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Iran says Donald Trump wrong to expect Saudis to cover loss of Iran oil supply
Iran said on Tuesday US President Donald Trump was mistaken to expect Saudi Arabia and other oil producers to compensate for supply losses caused by US sanctions on Iran, after OPEC production rose only modestly in July
Iran said on Tuesday US President Donald Trump was mistaken to expect Saudi Arabia and other oil producers to compensate for supply losses caused by US sanctions on Iran, after OPEC production rose only modestly in July.
The comments, from Iran's OPEC governor, came a day after a Reuters survey showed OPEC production rose by 70,000 barrels per day in July.
Saudi production increased but was offset by a decline in Iranian supply due to the restart of US sanctions, the survey found.
"It seems President Trump has been taken hostage by Saudi Arabia and a few producers when they claimed they can replace 2.5 million barrels per day of Iranian exports, encouraging him to take action against Iran," Hossein Kazempour Ardebili told Reuters.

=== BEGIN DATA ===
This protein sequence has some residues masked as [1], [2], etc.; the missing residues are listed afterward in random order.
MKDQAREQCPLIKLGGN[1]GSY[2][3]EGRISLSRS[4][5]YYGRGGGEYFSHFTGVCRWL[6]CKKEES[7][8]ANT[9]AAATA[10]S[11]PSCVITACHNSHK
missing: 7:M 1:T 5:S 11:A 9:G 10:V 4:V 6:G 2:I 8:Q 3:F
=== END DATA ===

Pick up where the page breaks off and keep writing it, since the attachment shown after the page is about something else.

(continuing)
"Now they and Russia sell more oil and more expensively. Not even from their incremental production but their stocks."
He said oil prices, which Trump has been pressuring the Organization of the Petroleum Exporting Countries to bring down by raising output, will rise unless the United States grants waivers to buyers of Iranian crude.
"They are also calling for the use of the US SPR (Strategic Petroleum Reserve). This will also mean higher prices. US waivers to our clients if they come is due to the failure of bluffers (Saudi and the other producers) and, if not given, will again push the prices higher," he said.
"So they hanged him (Trump) on the wall. Now they want to have a mega OPEC, congratulations to President Trump, Russia and Saudi Arabia."
OPEC governors represent their respective country on the organisation's board of governors and are typically the second most senior person in a country's OPEC delegation after the oil minister.
"The longer-term solution, Mr President, is to support and facilitate capacity building in all countries, proportionate to their reserves of oil and gas. And we will remain the biggest opportunity," Kazempour said.